Sunday, June 28, 2009

1909 Hoax, A Tillinghast, HPL, and Venus

Could this hoax be partially derived from the mania that ired Lovecraft's vehement disgust?


Up for auction is a page that came from a January 19, 1910 Muskogee (Oklahoma) Times-Democrat newspaper that features a story about Wallace Tillinghast and his great airship hoax.

Tillinghast announced the creation of the first, "heavier-than-air" flying craft in 1909. He explained that he had done more than one hundred flights with this machine under the cover of darkness. Tillinghast stated that he began flying under cover of darkness two months prior to his announcement, his first flight being between Worcester, Massachusetts, and New York City, a distance of approximately 300 miles, where Tillinghast and his crew claimed to have circled the Statue of Liberty at 4,000 feet. At one point, the engines were said to have shut off, and the contraption glided through the air for forty-eight minutes while the mechanics made repairs. After which, they made their way back to Worcester, by way of a route taking them through Boston. Between December 12th, 1909, and February 1910, were filled with "sightings" of the air craft purportedly designed by Tillinghast and two unnamed mechanics. Tillinghast never offered his craft for public viewing or inspection, and the media grew more skeptical, explaining the sightings were most likely the planet Venus, or fire balloons


In 1909 19 year old H.P. Lovecraft sent a letter to the editor of his local newspaper in Providence, RI) that I found quoted on a Lovecraft blog:

“To the editor …

The general ignorance of the public as regards … science … has been noted and deplored… while in the business section fo the city on Christmas Eve, about 6 P.M. the writer noticed excited groups of people on the street corners, and mystified individuals everywhere pointing to the western sky. … he beheld the planet Venus … the centre of attraction … it seems the general idea existed that the planet was nothing more than the searchlight from some airship ,,, the writer heard remarks as to the perect control to which the aeroplane must be subject … and estimates of its distance above the earth varying in a half mile to two miles. When apprised of their error, the gentlemen of the aforementioned group exhibited only mild surprise.” [2]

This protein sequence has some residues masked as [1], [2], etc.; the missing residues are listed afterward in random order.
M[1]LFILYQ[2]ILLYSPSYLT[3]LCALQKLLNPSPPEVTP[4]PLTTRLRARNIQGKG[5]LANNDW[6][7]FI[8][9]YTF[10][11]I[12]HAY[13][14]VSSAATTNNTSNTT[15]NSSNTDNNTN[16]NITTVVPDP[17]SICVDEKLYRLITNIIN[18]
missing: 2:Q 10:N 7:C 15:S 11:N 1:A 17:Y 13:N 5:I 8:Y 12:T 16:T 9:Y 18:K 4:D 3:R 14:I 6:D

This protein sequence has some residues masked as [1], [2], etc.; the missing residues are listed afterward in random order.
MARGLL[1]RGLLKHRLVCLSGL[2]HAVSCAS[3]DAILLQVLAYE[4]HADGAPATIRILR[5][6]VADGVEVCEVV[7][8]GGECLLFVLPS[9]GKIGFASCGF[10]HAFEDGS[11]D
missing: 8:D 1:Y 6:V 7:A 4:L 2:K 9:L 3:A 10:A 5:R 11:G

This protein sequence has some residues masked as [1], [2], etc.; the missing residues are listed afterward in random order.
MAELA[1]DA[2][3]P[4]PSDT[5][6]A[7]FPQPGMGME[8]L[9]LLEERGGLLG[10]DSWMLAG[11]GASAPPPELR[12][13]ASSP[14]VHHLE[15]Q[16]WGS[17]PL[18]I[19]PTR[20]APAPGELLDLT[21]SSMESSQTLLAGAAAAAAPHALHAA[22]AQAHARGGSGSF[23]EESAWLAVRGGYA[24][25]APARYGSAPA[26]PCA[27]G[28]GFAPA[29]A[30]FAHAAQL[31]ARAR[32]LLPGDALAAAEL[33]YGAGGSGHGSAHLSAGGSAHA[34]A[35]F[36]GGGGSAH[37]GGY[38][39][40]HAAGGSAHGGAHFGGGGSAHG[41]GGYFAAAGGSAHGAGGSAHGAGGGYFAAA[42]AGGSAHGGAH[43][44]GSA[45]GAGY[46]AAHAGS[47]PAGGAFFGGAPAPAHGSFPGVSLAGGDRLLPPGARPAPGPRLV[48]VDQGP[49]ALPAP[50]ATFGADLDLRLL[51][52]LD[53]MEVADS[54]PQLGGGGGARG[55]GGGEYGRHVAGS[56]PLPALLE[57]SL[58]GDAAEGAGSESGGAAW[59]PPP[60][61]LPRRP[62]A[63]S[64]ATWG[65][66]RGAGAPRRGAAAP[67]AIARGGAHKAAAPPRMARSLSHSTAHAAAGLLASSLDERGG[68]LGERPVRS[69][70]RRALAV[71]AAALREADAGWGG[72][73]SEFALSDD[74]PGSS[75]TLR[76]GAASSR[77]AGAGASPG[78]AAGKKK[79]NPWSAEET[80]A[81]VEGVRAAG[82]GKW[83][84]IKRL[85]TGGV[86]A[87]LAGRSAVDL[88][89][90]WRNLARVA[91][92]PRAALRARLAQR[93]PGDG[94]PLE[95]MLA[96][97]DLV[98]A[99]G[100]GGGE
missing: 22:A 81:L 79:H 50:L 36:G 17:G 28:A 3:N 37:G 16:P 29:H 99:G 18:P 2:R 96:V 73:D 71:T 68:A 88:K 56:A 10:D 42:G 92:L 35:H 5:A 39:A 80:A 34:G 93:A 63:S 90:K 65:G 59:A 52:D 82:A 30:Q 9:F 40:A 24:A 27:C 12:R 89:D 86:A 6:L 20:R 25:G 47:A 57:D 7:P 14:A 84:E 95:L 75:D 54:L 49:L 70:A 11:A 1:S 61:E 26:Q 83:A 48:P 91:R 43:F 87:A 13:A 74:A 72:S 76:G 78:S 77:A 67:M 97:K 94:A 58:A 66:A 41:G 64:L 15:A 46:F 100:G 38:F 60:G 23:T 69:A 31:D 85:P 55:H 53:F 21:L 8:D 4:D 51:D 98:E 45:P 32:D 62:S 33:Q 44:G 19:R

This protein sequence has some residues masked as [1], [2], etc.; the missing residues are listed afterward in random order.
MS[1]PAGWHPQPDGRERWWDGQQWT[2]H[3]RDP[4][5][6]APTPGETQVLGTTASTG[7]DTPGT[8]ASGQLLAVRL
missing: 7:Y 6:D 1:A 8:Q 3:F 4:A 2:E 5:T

The reference is to:

2 Venus and the Public Eye, 26 Dec 1909, letter to the editor, Collected Essays, Vol. 3, Science, p. 99


Chrispy had a slight correspondence back in 2007 on this matter. The reply was: Brett Holman on 12 February 2007 at 2:21 pm
Thanks for that, Nemo! You and HPL are on the money. I looked into the 1909 New England sightings some years ago, and most of them occurred in the evening, when people would see an airship with a searchlight flying about to the west of their location. The thing is, this same pattern repeats all over the area, in widely separated locations — nobody saw airships to the east of their town, or to the north or the south. That’s immediately suspicious. Now, to account for multiple near-simultaneous sightings from many distant places, you either need many nearby airships (which for some reason are only visible from one direction) or one really distant “airship”, which is what everyone is looking at. Finally, Venus was at nearly its maximum brightness in December 1909 (which is very bright indeed); was extremely prominent in the same direction and the same time as the reported airships; and (this is the clincher) yet nobody reported seeing both Venus and the airship at the same time! Therefore, all they saw was the good airship Venus.

The expert on these issues is no doubt Theo the incredible newspaper clipper, Fortean, Lovecraftian, and more I could report - who recently compiled his archives of early flying ship reports. Salute, Theo!!

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